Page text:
|CORBETT, RYAN - University Of Rhode Island|
|GOMEZ CHIARRI, MARTA - University Of Rhode Island|
|MOSS SMALL, JESSICA - Virginia Institute Of Marine Science|
|ALLEN JR., STANDISH - Virginia Institute Of Marine Science|
Submitted to: Journal of Shellfish Research
Publication Type: Abstract Only
Publication Acceptance Date: 1/10/2015
Publication Date: 8/1/2015
Citation: Corbett, R., Gomez Chiarri, M., Moss Small, J., Allen Jr., S., Proestou, D.A. 2015. Characterization of phenotypic variation for dermo resistance among selectively-bred families of the Eastern oyster, Crassostrea virginica. Journal of Shellfish Research. 34(2):620.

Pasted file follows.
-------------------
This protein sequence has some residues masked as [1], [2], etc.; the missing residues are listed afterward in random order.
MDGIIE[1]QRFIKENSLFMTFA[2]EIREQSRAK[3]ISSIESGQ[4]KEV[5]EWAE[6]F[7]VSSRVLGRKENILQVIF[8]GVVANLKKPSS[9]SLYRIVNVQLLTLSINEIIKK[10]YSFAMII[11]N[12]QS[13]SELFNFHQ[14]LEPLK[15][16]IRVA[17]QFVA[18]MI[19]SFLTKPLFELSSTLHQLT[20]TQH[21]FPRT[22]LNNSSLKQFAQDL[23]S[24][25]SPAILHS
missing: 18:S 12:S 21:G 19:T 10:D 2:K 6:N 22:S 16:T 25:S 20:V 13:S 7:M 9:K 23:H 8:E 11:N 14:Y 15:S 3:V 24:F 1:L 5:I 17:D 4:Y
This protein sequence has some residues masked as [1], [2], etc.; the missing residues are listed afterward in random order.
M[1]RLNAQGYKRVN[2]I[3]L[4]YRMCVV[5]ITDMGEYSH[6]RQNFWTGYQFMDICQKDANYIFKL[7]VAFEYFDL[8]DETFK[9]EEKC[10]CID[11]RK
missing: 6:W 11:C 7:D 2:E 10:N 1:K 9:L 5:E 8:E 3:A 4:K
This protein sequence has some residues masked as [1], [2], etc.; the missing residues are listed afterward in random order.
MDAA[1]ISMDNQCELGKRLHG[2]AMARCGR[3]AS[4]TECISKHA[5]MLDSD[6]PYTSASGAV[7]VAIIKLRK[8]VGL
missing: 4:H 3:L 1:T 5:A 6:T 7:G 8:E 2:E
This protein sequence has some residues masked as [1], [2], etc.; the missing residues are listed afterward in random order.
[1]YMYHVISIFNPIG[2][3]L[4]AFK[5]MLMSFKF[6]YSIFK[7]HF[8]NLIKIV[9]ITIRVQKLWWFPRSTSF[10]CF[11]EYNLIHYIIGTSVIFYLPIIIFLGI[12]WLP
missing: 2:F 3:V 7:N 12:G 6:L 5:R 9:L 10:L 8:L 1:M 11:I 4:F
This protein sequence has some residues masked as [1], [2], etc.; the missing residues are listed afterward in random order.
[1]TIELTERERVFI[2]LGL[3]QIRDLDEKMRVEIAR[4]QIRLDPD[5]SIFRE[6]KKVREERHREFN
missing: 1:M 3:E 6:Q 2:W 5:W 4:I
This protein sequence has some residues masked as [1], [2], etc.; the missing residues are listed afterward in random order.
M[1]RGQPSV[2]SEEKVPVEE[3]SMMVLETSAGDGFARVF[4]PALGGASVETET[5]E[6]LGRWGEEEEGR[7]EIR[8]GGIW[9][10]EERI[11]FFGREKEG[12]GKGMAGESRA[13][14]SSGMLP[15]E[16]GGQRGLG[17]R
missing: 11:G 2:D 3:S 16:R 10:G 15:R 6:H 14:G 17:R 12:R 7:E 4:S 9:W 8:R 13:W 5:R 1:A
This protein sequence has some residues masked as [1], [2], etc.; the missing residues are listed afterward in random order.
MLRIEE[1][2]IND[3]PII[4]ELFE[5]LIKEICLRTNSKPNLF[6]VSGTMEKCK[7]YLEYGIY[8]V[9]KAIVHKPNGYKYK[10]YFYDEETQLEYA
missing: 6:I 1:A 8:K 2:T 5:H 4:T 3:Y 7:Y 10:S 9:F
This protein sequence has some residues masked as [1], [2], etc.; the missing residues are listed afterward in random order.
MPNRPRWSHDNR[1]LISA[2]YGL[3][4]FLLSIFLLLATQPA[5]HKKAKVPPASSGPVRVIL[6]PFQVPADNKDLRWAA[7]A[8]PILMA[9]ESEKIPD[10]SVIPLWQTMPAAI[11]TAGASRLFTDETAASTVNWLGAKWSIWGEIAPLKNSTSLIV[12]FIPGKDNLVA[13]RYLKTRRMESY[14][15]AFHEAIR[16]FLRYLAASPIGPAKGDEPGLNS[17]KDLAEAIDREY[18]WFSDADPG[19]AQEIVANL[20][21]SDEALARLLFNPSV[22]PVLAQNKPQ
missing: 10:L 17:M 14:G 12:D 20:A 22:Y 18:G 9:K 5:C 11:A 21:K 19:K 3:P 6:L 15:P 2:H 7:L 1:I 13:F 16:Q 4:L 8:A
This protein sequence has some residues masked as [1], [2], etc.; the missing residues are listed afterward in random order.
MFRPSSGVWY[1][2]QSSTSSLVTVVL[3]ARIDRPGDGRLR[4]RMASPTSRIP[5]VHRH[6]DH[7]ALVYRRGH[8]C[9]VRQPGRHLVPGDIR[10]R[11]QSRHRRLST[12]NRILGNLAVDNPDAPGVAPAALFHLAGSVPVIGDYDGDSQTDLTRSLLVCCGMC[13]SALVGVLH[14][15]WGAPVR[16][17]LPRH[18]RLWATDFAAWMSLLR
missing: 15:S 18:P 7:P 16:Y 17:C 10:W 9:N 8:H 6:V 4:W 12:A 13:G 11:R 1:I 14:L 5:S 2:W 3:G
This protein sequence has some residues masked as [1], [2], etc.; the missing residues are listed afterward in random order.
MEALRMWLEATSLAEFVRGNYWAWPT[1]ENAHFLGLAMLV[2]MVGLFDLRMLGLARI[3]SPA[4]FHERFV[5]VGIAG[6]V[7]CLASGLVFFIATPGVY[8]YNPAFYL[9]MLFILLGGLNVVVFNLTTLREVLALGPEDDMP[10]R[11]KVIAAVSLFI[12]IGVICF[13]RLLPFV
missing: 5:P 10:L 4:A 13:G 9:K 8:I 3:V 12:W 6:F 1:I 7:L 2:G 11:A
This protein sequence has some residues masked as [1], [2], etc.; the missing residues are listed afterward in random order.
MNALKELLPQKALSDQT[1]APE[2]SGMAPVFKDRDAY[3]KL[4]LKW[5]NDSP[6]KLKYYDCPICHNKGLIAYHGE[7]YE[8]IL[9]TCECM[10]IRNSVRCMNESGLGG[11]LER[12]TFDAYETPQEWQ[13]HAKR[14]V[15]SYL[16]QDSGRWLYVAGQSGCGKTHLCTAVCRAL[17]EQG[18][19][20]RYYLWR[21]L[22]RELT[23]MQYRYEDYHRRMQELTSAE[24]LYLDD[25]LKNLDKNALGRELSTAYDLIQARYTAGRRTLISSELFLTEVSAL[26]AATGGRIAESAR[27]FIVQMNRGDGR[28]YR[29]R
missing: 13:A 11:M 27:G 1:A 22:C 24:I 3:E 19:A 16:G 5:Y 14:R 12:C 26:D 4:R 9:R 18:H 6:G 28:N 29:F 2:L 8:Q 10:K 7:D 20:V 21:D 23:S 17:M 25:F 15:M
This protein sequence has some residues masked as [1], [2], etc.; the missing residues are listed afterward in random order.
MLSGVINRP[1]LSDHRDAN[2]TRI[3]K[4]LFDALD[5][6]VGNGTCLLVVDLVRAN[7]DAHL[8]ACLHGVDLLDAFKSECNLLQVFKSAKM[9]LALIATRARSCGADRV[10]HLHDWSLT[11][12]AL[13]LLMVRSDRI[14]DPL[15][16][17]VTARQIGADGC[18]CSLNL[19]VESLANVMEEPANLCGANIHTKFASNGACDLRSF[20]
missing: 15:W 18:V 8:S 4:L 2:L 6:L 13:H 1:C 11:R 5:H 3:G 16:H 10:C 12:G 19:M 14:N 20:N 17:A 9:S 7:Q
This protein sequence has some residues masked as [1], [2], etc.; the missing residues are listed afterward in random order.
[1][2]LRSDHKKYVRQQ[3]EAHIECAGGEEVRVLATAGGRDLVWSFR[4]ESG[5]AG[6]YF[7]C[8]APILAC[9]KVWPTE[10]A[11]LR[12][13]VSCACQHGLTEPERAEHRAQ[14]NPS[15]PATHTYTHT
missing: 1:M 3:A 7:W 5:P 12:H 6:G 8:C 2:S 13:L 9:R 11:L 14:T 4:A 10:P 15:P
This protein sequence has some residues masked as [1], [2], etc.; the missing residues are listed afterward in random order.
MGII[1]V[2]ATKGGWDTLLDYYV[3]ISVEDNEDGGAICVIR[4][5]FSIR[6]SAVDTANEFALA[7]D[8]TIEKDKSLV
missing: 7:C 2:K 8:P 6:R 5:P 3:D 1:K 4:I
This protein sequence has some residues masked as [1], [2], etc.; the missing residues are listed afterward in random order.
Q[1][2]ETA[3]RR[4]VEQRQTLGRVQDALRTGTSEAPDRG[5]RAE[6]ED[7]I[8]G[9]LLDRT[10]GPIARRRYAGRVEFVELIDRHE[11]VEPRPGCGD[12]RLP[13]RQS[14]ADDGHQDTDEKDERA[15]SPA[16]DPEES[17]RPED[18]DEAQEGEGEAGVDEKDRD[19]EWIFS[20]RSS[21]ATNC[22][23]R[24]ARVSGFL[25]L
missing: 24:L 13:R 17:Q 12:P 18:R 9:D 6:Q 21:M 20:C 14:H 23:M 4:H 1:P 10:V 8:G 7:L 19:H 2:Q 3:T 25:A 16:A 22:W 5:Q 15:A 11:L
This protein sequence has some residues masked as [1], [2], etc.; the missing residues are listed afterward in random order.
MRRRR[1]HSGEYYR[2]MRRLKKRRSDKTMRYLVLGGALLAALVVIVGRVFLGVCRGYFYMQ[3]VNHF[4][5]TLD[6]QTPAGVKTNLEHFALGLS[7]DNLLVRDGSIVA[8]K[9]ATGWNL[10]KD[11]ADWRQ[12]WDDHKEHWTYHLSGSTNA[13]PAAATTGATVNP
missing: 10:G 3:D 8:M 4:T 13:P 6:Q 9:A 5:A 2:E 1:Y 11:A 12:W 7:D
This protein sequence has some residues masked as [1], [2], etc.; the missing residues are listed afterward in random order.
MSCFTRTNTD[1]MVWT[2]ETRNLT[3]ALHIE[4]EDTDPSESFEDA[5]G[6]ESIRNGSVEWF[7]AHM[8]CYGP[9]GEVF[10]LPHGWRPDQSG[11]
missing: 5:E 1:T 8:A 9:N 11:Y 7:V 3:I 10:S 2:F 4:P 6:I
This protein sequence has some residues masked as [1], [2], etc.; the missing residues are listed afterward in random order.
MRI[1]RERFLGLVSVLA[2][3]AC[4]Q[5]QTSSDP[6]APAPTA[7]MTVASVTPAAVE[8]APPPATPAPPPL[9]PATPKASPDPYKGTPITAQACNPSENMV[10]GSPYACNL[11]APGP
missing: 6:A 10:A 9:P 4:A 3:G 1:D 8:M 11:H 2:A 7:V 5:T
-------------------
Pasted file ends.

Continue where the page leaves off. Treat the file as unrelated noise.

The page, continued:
Technical Abstract: Dermo disease impacts nearly every region where oysters are cultured in the Eastern U.S. and is a significant concern to industry stakeholders. Efforts to breed for Dermo resistance in the Eastern Oyster have had modest success, yet the range of existing phenotypic variation with respect to Dermo resistance among selectively bred families is not well characterized. The purpose of this study was to quantify the extent of phenotypic variation in the performance of C. virginica families upon exposure to the Dermo-causing parasite Perkinsus marinus under controlled conditions. Oysters (N = 48) from each of 23 families were subdivided into challenged (N = 24) and control (N = 24) groups. Challenged oysters were notched and injected with 5 × 106 cultured Perkinsus cells per gram wet tissue weight while control oysters were injected with sterile salt solution. The two groups were maintained in separate flowing static systems at 25°C and 25 ppt and mortalities were monitored each day for 42 days. Mantle, gill and digestive tissues were sampled from moribund oysters during the experiment as well as survivors at the end of the experiment to assess Perkinsus load. Mortality among challenged oysters varied by family and ranged from 42 to 100%. The difference in mortality between challenged and control groups also spanned a wide range across families (4 – 54%). These results suggest there is ample phenotypic variation in how oyster families respond to Dermo and will be coupled with parasite load data to identify which families best represent Dermo resistant oysters.